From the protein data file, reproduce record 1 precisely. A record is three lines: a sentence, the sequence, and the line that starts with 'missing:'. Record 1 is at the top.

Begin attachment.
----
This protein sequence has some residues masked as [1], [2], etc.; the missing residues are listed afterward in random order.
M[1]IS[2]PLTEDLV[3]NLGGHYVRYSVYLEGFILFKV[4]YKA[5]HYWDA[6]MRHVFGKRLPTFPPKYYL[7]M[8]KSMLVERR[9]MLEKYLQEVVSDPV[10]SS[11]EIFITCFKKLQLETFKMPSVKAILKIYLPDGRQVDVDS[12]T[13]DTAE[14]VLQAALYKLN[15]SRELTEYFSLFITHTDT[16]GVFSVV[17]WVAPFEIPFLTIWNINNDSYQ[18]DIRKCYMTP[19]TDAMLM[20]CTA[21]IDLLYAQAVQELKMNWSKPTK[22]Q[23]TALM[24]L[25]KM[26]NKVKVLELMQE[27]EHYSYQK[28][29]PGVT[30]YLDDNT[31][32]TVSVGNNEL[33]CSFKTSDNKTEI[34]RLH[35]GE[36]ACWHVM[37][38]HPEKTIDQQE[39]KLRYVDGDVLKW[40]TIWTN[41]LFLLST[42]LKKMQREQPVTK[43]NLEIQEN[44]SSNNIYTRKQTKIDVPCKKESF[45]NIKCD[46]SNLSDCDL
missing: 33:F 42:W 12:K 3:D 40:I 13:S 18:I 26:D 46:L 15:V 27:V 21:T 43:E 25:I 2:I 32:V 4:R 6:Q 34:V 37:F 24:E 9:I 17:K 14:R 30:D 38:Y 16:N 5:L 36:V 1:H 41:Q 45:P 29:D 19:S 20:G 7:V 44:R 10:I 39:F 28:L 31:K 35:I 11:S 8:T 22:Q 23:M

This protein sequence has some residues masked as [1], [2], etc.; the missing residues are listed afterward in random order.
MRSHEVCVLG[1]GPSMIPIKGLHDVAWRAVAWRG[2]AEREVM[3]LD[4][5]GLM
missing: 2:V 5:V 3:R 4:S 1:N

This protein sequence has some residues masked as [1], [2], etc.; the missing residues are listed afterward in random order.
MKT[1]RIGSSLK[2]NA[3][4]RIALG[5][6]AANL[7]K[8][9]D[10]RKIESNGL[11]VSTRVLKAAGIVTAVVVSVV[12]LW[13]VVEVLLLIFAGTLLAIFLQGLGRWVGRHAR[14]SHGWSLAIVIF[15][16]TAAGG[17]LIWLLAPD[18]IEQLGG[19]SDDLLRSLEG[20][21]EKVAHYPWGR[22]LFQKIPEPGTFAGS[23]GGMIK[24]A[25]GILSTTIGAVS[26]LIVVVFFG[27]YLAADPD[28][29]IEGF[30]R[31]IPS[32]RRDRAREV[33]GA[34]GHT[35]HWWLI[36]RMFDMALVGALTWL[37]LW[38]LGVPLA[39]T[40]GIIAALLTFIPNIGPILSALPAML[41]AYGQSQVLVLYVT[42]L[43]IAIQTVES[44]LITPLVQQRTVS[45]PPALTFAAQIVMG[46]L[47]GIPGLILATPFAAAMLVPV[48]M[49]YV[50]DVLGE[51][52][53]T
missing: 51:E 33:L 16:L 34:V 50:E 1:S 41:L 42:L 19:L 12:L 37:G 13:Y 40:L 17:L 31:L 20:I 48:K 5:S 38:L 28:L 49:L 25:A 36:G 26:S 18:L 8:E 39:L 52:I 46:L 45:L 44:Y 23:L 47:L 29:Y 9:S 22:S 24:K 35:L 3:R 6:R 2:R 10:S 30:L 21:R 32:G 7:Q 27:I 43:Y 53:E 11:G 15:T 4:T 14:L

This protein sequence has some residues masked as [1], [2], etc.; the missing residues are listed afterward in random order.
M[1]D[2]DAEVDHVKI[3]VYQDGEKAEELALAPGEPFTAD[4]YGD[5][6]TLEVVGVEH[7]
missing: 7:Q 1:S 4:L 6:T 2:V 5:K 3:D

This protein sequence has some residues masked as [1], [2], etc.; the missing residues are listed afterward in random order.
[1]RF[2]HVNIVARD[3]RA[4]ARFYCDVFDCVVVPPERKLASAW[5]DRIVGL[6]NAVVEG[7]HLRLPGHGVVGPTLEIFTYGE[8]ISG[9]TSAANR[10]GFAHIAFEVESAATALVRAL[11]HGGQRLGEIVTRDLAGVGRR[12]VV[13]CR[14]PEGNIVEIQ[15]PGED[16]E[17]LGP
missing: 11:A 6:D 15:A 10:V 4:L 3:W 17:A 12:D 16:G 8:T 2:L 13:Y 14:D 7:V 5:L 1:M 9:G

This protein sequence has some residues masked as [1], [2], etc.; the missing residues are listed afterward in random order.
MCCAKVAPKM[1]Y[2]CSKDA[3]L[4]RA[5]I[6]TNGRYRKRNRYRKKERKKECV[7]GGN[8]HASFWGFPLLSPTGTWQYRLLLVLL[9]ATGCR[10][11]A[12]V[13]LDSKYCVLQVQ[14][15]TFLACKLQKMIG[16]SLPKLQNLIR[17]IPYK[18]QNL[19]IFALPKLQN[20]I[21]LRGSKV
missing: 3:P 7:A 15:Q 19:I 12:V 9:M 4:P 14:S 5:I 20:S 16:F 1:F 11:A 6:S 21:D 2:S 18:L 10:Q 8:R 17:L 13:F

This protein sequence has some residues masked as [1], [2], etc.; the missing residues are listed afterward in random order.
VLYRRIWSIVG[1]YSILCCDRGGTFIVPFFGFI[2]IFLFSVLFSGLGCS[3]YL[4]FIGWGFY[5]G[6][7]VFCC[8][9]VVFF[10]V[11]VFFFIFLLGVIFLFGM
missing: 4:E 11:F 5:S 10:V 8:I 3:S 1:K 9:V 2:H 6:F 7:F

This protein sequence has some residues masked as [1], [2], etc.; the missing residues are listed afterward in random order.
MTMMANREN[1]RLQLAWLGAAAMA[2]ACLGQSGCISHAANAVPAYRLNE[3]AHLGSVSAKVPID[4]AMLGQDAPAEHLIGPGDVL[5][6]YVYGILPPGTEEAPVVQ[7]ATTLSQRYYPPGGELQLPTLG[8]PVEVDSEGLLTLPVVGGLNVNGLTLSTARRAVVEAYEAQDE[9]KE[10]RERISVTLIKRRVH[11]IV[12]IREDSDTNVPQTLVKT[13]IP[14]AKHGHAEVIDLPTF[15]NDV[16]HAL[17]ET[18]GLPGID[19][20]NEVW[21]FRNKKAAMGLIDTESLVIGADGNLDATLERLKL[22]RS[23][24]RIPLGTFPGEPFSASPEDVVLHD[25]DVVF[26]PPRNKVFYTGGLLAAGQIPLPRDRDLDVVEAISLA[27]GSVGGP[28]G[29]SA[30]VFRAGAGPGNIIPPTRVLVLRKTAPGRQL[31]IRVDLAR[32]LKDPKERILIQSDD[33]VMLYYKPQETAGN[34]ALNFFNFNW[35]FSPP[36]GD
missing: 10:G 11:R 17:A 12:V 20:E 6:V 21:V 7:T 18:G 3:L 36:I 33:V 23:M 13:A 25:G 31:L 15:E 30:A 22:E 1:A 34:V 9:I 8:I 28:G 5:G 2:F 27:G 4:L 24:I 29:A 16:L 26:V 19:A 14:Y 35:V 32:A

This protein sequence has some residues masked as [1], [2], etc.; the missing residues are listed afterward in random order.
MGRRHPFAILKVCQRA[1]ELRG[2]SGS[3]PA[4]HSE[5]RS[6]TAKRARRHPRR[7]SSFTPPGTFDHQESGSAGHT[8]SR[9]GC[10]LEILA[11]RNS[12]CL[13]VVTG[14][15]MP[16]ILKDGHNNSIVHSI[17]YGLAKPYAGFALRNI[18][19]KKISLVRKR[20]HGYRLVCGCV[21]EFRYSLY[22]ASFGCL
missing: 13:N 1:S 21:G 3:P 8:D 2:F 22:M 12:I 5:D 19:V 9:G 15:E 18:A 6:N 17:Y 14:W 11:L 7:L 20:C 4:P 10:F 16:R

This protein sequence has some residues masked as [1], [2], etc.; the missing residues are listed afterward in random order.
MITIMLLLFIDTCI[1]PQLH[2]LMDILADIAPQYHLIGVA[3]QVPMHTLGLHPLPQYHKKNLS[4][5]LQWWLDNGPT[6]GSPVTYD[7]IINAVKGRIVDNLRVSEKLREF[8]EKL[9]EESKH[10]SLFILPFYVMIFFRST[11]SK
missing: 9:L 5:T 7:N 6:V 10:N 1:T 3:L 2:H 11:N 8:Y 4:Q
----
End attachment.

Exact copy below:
This protein sequence has some residues masked as [1], [2], etc.; the missing residues are listed afterward in random order.
M[1]IS[2]PLTEDLV[3]NLGGHYVRYSVYLEGFILFKV[4]YKA[5]HYWDA[6]MRHVFGKRLPTFPPKYYL[7]M[8]KSMLVERR[9]MLEKYLQEVVSDPV[10]SS[11]EIFITCFKKLQLETFKMPSVKAILKIYLPDGRQVDVDS[12]T[13]DTAE[14]VLQAALYKLN[15]SRELTEYFSLFITHTDT[16]GVFSVV[17]WVAPFEIPFLTIWNINNDSYQ[18]DIRKCYMTP[19]TDAMLM[20]CTA[21]IDLLYAQAVQELKMNWSKPTK[22]Q[23]TALM[24]L[25]KM[26]NKVKVLELMQE[27]EHYSYQK[28][29]PGVT[30]YLDDNT[31][32]TVSVGNNEL[33]CSFKTSDNKTEI[34]RLH[35]GE[36]ACWHVM[37][38]HPEKTIDQQE[39]KLRYVDGDVLKW[40]TIWTN[41]LFLLST[42]LKKMQREQPVTK[43]NLEIQEN[44]SSNNIYTRKQTKIDVPCKKESF[45]NIKCD[46]SNLSDCDL
missing: 33:F 42:W 12:K 3:D 40:I 13:S 18:I 26:D 46:L 15:V 27:V 21:T 43:E 25:I 2:I 32:V 4:R 6:Q 34:V 37:F 24:E 9:I 17:K 14:R 30:D 38:Y 16:N 5:L 36:V 1:H 41:Q 45:P 29:D 19:S 20:G 7:V 44:R 10:I 39:F 28:L 31:K 35:I 11:S 8:T 22:Q 23:M